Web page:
in a looped movement around a rectangular layout of corridors for example. As expected, the and uncertainty continued to increase (Figure 4(c)), and by its return to the nominal origin the ?lter estimated the robot’s position as m, m, rad, whereas the true position was m, m, rad. At this stage, following one more movement step, the robot was allowed to re-?xate feature 0, which it had seen much earlier at the start of the experiment. As can be seen in Fig. 4(d), drift and uncertainty are immediately reduced, both in the robot state and scene geometry, particularly near the re-?xated feam, m, ture. The estimated position of rad was now much closer to the true position m, m, rad. The robot state covariance re-

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We use this measure as our score function for comparing candidate measurements: a measurement with high is hard to predict and therefore advantageous to make. We do not is the optimal choice of criterion from an propose here that information-theoretic point of view — nevertheless, we believe that it will give results for measurement comparison which are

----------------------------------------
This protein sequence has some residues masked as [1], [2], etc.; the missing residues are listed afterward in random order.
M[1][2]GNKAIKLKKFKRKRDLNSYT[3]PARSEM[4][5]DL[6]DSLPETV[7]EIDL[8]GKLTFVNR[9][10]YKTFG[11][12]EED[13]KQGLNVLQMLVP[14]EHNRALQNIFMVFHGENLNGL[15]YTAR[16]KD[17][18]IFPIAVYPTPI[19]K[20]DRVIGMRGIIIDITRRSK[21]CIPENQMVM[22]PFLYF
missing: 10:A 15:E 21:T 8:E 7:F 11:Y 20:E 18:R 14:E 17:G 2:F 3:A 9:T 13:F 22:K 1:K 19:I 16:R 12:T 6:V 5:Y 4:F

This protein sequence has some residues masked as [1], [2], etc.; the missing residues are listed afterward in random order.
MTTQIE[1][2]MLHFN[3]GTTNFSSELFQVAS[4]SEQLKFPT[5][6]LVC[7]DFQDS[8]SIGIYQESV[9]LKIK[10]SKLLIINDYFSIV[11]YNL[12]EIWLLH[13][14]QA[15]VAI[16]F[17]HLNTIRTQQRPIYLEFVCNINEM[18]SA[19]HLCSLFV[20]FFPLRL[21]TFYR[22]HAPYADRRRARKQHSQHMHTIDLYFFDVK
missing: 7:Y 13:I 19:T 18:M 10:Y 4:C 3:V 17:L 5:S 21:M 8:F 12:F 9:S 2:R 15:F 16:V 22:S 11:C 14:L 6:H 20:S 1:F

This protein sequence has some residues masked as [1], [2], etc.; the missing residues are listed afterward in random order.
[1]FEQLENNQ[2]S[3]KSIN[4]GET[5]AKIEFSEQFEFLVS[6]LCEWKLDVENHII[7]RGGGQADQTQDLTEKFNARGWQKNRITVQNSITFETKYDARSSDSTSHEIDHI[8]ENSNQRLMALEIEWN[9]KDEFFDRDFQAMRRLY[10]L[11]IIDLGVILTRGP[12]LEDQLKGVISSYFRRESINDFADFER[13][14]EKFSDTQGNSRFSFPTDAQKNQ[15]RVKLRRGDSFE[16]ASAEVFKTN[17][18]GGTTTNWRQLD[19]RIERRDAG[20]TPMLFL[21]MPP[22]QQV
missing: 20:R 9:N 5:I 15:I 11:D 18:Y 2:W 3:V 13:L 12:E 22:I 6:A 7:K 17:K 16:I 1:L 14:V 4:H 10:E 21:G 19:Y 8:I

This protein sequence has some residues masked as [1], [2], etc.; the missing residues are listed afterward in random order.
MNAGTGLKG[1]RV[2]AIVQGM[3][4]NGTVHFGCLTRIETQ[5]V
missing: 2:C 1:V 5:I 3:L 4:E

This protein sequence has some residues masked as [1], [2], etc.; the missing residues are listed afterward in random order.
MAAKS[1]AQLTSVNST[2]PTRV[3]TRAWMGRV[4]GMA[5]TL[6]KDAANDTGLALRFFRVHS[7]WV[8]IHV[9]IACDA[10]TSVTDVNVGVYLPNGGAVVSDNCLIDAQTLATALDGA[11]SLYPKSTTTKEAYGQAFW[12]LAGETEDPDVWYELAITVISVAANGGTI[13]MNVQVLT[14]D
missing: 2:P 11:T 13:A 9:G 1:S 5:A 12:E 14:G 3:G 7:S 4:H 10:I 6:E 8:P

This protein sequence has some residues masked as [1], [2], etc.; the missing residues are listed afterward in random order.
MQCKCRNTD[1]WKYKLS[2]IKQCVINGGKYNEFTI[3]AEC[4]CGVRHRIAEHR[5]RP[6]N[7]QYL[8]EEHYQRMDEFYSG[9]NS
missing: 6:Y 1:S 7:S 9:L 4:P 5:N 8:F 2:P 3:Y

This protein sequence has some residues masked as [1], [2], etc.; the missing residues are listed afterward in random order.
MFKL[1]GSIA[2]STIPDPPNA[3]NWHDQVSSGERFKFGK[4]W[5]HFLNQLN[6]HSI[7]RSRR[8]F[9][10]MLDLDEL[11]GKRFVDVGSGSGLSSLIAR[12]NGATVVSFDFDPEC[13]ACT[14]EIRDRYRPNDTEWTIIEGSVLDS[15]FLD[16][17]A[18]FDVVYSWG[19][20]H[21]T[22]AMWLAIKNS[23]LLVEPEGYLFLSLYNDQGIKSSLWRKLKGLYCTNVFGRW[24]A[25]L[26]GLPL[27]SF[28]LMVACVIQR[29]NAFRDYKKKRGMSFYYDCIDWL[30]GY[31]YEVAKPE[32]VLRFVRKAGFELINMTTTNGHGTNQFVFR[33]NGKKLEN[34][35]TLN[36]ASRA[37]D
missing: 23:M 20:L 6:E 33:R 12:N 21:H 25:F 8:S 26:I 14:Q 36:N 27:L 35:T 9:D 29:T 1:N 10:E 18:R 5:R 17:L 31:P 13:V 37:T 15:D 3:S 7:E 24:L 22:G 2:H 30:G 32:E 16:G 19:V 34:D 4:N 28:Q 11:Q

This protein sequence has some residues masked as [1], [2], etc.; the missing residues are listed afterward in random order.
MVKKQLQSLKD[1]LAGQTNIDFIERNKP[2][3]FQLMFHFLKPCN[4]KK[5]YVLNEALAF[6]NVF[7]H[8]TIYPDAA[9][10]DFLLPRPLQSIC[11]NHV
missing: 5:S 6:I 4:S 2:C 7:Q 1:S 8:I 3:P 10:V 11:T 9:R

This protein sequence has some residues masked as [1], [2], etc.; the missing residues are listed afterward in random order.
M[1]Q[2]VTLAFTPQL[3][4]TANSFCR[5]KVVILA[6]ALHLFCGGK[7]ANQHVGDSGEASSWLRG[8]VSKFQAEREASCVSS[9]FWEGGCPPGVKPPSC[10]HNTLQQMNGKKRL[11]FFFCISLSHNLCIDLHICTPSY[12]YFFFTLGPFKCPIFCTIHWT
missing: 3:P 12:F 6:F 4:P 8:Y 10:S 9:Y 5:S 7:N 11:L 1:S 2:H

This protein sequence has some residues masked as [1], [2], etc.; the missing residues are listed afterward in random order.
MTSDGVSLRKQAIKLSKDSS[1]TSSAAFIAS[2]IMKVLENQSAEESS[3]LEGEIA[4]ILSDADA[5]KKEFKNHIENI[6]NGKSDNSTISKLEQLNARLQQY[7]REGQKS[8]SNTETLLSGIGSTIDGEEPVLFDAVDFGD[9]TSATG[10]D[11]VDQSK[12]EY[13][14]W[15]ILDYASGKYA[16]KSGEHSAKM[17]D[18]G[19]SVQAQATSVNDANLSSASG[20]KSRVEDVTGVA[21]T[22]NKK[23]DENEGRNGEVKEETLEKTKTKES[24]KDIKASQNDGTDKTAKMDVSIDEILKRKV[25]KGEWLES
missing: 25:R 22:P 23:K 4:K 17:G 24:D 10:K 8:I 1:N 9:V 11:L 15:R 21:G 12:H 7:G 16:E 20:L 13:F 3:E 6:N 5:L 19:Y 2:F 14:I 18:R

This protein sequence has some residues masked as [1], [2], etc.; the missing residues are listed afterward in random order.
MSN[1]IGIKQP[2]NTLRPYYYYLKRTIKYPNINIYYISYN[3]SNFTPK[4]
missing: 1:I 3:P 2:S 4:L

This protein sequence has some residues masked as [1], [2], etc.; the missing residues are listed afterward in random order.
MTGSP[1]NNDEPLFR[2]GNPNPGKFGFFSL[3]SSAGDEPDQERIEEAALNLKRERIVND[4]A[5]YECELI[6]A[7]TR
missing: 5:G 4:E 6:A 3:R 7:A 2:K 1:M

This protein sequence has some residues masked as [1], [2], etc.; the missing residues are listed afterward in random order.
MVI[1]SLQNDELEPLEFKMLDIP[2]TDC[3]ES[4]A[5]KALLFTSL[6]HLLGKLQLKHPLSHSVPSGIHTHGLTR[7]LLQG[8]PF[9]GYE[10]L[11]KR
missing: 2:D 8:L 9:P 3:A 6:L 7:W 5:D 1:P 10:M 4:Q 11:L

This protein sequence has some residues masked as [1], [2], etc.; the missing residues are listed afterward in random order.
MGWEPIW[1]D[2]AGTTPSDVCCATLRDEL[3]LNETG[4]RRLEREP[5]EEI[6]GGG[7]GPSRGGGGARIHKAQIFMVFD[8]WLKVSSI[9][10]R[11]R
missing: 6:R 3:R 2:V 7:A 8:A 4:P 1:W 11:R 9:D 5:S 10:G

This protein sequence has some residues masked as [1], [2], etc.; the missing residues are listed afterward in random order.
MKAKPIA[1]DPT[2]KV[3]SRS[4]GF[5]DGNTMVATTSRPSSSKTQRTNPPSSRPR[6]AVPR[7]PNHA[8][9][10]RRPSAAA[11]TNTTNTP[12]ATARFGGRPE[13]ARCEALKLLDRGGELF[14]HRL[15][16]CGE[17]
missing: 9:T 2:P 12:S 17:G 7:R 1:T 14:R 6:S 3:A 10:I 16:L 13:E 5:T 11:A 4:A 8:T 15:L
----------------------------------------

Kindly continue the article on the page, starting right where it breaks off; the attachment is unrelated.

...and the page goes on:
According to our criterion, there is little merit in making another measurement of feature 0, and feature 2 should be ?xated instead, rather than 1, 3, or 4. Note here that , being calculated in measurement space, does not necessarily favour those features such as 1 which have large uncertainty in the world coordinate frame. Figures 5(b, c and d) show the situations which result if feature 0, 1 or 2 is ?xated for the next measurement.